Brad nailers are a great all-rounder nail gun, often being the nailer of choice for contractors. While they can be used for finishing, they’re compatible with larger 18-gauge and 16-gauge nails so they can be used for jobs like baseboards, door and window trim work, and crown molding.

Finishing Nailers


Our PickMilwaukee M18 FN18GS-0X 18V Fuel Straight Second Fix Nail Gun

Finishing nail guns are some of the lightest nail guns and use long thin nails for delicate work like assembling furniture and cabinets, finishing, trimming, and moulding work.

Pin Nailers


Our PickMakita DPT353Z LXT 18V Pin Nailer

Pin nailers are the smallest and most delicate of all nail guns. They shoot small and thin 23-gauge headless nails that look like pins (hence the name!), that offer very little holding power. Due to this, pin nailers are typically used for temporarily holding something in place while the wood glue dries.

Flooring Nailers

Dewalt Nailer

Our PickDeWalt DCN682N XR 18V Brushless Flooring Stapler

A flooring nailer is unlike any other nailer in that it drives nails at a 90° angle from the base. These nailers have a single purpose, which is to drive nails at a 45° angle into hardwood or softwood floorboards. 

How to use a nail gun safely?


What are the advantages of using a nail gun over traditional methods?

Using a nail gun offers several advantages over traditional methods, such as using a hammer:

Overall, the use of nail guns enhances efficiency, precision, and worker comfort, making them a preferred choice in various construction and woodworking scenarios.

How do I load nails into a nail gun?

Loading nails into a nail gun typically involves the following steps:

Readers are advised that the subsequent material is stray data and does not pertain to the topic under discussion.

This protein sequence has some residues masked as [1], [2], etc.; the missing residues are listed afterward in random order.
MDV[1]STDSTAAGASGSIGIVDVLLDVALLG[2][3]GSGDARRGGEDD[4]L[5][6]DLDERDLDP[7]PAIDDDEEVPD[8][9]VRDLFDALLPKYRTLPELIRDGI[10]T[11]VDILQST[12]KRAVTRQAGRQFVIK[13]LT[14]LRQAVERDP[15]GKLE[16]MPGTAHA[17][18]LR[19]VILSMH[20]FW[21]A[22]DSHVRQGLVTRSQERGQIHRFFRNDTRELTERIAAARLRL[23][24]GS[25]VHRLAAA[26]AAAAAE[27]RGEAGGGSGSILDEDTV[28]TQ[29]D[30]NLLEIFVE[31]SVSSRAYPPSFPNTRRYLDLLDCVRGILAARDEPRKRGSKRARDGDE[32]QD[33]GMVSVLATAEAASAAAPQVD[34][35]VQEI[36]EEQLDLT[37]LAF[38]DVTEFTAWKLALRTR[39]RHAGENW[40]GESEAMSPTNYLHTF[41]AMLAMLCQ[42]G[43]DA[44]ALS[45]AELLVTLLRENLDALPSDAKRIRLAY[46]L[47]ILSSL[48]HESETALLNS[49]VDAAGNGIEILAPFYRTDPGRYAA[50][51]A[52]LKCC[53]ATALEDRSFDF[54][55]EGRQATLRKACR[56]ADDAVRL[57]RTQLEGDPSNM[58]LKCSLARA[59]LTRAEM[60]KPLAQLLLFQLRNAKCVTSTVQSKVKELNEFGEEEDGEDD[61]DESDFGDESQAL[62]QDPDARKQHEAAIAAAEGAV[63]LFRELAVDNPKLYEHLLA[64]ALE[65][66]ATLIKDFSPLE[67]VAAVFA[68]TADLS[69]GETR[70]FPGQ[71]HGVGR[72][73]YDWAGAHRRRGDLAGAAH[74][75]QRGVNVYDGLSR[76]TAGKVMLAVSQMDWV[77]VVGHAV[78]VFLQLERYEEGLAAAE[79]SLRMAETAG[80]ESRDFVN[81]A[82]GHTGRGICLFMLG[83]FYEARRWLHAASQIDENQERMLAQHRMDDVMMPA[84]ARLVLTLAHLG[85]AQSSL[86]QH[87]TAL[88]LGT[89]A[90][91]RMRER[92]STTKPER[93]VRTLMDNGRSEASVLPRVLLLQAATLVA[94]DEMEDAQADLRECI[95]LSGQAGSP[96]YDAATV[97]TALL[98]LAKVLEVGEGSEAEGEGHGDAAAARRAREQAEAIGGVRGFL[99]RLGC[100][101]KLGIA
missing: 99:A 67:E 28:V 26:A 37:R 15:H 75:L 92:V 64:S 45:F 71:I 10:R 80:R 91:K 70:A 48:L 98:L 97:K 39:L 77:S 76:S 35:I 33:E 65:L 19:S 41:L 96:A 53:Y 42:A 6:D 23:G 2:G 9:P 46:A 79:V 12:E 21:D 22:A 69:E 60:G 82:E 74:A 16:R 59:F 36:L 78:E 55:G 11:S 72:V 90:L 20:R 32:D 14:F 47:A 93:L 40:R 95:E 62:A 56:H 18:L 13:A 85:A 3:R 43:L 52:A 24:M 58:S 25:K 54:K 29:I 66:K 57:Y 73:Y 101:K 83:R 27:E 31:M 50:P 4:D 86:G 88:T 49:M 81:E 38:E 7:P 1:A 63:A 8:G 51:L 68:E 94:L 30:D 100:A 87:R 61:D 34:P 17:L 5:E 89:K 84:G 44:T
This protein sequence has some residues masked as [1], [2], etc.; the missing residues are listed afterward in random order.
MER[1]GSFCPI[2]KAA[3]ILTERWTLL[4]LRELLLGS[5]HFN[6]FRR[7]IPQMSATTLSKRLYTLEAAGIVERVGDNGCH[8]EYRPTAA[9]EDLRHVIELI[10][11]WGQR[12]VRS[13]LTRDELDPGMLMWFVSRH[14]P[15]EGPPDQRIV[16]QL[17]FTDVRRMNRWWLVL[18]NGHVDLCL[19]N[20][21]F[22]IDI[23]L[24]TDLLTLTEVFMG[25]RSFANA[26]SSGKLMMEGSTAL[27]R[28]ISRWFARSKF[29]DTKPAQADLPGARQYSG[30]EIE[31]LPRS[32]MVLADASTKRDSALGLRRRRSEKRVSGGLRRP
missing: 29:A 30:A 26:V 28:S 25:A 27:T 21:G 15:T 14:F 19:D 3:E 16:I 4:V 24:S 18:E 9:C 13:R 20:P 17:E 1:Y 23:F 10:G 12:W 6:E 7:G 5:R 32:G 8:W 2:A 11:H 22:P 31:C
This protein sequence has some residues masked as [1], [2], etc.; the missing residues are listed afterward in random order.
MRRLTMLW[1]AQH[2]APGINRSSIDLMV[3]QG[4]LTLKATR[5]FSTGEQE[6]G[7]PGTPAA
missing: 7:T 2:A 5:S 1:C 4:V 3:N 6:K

1. Disconnect the Power Source: Ensure the nail gun is disconnected from its power source, whether it’s an air compressor, gas canister, or electrical outlet, for safety.
  2. Open the Magazine: Locate and open the magazine or nail strip compartment on the nail gun. This is where the nails will be loaded.
  3. Insert the Nail Strip: Place the strip of nails into the designated slot in the magazine, ensuring the nails are facing the correct way and properly aligned.
  4. Close the Magazine: Securely close the magazine, making sure it latches or locks in place. This ensures that the nails are held securely and ready for firing.
  5. Connect to Power Source: Reconnect the nail gun to its power source, whether it’s an air compressor, gas canister, or electrical outlet, according to the specific type of nail gun.
  6. Test Fire: Before actual use, perform a test fire in a safe direction to ensure the nails are feeding correctly and the nail gun is functioning properly.

What maintenance is required for nail guns?

Regular maintenance is essential for the proper functioning and longevity of nail guns. This includes:

  1. Cleaning: Keep the nail gun free from debris, sawdust, and accumulated dirt. Regularly clean the exhaust vents and air intake to ensure optimal airflow.
  2. Lubrication: Apply lubricant to moving parts, such as the driver blade and piston, to reduce friction and prevent wear. Follow the manufacturer’s recommendations for the appropriate lubricant.
  3. Check for Wear: Inspect the nail gun for worn or damaged parts, such as o-rings and seals. Replace any damaged components to maintain peak performance.
  4. Adjustment: Periodically check and adjust the depth setting to control how deeply the nails are driven into the material. Follow the user manual for proper adjustment procedures.
  5. Power Source Maintenance: If using a pneumatic nail gun, ensure the air compressor is well-maintained, with clean filters and proper pressure settings. For gas-powered or electric nail guns, check and maintain the respective power sources according to manufacturer guidelines.
  6. Storage: Store the nail gun in a clean, dry environment to prevent corrosion. Use appropriate cases or storage solutions to protect the tool when not in use.
  7. Safety Checks: Regularly inspect the safety features, such as the trigger mechanism and the anti-dry fire system, to ensure they are functioning correctly.

Always refer to the manufacturer’s maintenance guidelines specific to your nail gun model. Following these recommendations will help keep the tool in good condition, reduce the risk of malfunctions, and ensure safe and efficient operation.

At Toolden we offer a wide range of nail guns including first & second fix, straight & angled, and corded & cordless.